Survey Finds a Decline in Well-Being Among Military Families Amid Stress and Loneliness

Team Shaw members line up and grab some food at a Fall Family Picnic.
Team Shaw members line up and grab some food at a Fall Family Picnic event at Shaw Air Force Base, S.C., Nov. 21, 2015. (U.S. Air Force photo by Senior Airman Diana M. Cossaboom)

More military families are reporting that their well-being has declined over the past three years, citing financial strain, loneliness and the stressors of military life as reasons why they would not recommend military service, according to a new survey from the Military Family Advisory Network.

Out-of-pocket expenses during frequent military moves, housing and child-care costs, and barriers to spouse employment contribute to situations where military families can never get ahead, according to Shannon Razsadin, the group's president and executive director.

Such hardships particularly affect lower enlisted personnel and their families, presenting an opportunity for the Defense Department to address their issues to improve retention and recruitment, Razsadin said during an interview Monday with

Read Next: Soldiers Now Face Punishment for Sharing, Liking Extremist Content on Social Media Under New Army Policy

"From my vantage point, I think the best way to protect and to preserve the all-volunteer force is to make sure military families thrive. All military families can thrive," Razsadin said.

According to the survey, more than 72% of respondents described their family's well-being as poor to moderate, up from roughly 55% in 2021, with the remainder saying their overall situations were "excellent."

Not surprising, families that had poor or moderate family health were significantly less likely to recommend military services than those with excellent family health.

But what constitutes "excellent" family health? Razsadin said families that are able to shop for and cook healthy meals, cover housing costs or sail through moves are among the most satisfied.

"We have to make sure that people can support their whole family while they are serving," she said.

MFAN has fielded its survey roughly every two years since 2014. Results published Wednesday were from the 2023 survey, conducted from Oct. 2 to Dec. 10, with 10,149 respondents. The spouses of active-duty service members made up the bulk of respondents, at 39%, followed by veterans, not including military retirees, at 18.6%. Active-duty personnel constituted 11% of the group.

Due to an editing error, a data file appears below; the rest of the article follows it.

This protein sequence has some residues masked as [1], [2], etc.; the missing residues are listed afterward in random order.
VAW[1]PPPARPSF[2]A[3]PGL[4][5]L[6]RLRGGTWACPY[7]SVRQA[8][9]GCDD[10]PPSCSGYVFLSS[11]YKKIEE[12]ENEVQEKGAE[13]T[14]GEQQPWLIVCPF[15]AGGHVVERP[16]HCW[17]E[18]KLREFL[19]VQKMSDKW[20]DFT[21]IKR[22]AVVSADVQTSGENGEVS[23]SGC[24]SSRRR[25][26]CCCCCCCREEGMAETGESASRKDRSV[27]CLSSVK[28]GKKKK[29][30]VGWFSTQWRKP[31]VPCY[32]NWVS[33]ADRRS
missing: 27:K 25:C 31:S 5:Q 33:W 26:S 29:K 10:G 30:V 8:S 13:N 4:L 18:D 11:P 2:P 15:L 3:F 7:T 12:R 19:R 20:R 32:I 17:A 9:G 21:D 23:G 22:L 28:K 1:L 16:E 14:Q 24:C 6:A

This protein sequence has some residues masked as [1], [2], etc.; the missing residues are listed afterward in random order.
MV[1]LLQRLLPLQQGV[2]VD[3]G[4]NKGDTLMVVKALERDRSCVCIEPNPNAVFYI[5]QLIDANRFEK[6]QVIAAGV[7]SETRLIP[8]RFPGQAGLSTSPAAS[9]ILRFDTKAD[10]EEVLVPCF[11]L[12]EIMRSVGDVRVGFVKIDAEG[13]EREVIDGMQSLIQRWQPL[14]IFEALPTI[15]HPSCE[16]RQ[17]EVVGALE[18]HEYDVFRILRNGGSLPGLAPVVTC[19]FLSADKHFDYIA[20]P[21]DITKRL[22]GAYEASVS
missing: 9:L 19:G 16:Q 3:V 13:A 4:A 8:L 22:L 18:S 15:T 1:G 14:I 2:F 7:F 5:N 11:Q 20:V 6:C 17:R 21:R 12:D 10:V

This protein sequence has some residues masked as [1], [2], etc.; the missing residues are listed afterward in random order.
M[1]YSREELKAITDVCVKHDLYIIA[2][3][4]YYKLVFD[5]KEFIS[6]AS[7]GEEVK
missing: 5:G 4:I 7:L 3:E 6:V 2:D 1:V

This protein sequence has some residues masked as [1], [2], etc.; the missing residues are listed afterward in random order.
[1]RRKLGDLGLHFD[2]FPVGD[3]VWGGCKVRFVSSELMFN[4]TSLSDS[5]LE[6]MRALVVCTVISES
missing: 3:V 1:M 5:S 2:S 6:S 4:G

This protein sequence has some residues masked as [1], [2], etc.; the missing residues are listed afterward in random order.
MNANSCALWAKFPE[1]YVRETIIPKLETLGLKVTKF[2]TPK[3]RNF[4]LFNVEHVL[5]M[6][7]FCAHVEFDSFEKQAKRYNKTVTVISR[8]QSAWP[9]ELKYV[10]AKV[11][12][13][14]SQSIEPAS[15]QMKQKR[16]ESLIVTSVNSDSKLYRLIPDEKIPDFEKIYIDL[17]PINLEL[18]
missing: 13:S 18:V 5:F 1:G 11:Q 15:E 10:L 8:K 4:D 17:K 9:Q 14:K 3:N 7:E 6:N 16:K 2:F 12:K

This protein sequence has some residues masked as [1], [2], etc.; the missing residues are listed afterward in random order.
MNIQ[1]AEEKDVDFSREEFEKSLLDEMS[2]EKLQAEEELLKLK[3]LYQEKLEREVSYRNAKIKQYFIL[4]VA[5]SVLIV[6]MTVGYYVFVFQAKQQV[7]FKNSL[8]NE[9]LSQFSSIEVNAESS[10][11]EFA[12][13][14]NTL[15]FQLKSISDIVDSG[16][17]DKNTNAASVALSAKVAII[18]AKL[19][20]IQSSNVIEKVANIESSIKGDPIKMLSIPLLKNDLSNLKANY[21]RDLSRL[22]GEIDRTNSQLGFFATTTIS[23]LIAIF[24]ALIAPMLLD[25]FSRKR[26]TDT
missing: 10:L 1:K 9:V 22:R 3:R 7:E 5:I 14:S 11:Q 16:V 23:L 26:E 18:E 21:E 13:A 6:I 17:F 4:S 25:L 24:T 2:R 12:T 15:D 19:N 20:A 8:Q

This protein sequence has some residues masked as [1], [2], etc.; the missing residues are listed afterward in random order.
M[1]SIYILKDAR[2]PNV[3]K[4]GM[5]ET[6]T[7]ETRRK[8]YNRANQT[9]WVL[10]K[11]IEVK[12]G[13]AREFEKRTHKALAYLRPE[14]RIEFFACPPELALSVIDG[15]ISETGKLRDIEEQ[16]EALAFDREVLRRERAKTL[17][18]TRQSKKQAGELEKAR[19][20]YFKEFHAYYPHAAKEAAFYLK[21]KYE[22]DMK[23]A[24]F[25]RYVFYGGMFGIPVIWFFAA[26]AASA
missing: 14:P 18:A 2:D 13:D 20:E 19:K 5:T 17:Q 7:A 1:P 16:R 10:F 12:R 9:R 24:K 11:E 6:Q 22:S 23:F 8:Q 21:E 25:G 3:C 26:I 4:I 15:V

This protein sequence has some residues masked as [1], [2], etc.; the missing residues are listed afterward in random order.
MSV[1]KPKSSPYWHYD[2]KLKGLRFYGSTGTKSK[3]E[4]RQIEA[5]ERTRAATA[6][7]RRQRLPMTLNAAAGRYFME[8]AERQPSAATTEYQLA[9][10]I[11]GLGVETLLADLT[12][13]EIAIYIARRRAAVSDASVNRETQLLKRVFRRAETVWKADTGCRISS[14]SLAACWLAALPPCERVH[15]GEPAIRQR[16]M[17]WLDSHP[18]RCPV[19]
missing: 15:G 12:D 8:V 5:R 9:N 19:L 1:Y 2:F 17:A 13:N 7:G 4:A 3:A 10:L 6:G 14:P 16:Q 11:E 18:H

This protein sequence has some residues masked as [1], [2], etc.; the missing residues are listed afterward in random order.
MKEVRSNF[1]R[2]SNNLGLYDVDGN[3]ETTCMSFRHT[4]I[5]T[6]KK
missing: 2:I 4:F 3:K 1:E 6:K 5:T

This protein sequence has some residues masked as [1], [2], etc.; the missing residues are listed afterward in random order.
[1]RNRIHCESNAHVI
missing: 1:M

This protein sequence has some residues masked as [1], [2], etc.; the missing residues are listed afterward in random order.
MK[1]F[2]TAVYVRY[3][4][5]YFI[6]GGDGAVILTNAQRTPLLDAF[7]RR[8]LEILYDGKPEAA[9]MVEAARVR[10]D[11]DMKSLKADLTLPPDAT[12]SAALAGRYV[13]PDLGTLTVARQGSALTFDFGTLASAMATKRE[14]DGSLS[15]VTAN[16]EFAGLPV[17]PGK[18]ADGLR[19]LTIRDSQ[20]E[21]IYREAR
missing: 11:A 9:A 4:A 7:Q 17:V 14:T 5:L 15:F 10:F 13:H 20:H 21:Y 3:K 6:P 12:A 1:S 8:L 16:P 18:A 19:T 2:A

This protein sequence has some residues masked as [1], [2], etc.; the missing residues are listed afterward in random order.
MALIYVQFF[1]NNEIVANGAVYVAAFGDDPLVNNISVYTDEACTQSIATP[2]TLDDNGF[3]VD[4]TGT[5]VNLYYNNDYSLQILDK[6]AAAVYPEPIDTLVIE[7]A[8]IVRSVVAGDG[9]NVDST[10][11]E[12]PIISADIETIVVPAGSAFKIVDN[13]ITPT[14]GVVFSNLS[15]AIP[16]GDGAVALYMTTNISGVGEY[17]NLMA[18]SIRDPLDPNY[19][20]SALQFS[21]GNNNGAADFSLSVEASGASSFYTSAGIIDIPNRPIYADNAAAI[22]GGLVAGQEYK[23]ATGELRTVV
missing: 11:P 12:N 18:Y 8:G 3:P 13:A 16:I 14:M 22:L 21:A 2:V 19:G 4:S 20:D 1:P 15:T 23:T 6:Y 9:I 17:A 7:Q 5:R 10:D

More than 76% were enlisted personnel or family members and 48% were affiliated with the Army, with the remainder distributed across the Navy (19.7%), Air Force (15.5%), Marine Corps (11.6%), Coast Guard (6.7%) and Space Force (.8%).

While just over half said they would recommend military life to someone interested in joining, that percentage has dropped steadily over the past six years, from 74.5% in 2019 to 57.6% in 2023.

Among the reasons cited for not recommending were not only pay and benefits and overall hardship but also a culture shift in the U.S. military -- along with differences, divisions, politics and bureaucracy.

"This report really shows how widely varied the experiences are, especially between enlisted and officer families ... but also how this ties into their family health and also their propensity to recommend military service," Razsadin said.

The survey continued to report that the burden of housing costs negatively affected military families: Nearly 80% of families said they were paying more than they comfortably could afford for housing and 48% of active-duty families were severely affected.

Add in out-of-pocket moving expenses, such as living in temporary arrangements while waiting for housing, utility and housing deposits and rental car costs, and military families find it challenging to "get ahead," Razsadin said.

"So we see not only the impact of the family in the immediate but also kind of trickle-down effect," she said.

Among the bright spots in the report were responses regarding health care, with most families reporting high satisfaction rates with quality of care and their providers, although active-duty military families had the lowest satisfaction rates for obtaining appointments and were less satisfied with the quality of care and consistency.

In terms of mental health, a large portion of families that sought it said their experiences were neutral or satisfactory, as opposed to negative.

Although the military community has a reputation for being tight-knit and supportive of its members, a surprising number of respondents reported being lonely. According to the survey, 59% of respondents said they experienced loneliness, with 69.6% of active-duty spouses saying they had felt lonely at some point.

"I was really encouraged to see that more people are seeking out mental health support," Razsadin said. "However, we need to make sure that there are enough appointments available to be able to meet the need and the demand."

The group made several recommendations it hopes will be considered by lawmakers, corporations, and military and veterans service organizations to improve benefits and services.

Razsadin said a top priority should be for the Defense Department to examine the overall experiences of military families and take a holistic approach to supporting them that includes examining the entire compensation package.

"Until we get to a place where military families have every opportunity to be a dual-income household, we have to make sure the right supports are put in place," Razsadin said.

Related: Demands of Military Life Behind Rising Food Insecurity Among Families, Reports Find

Story Continues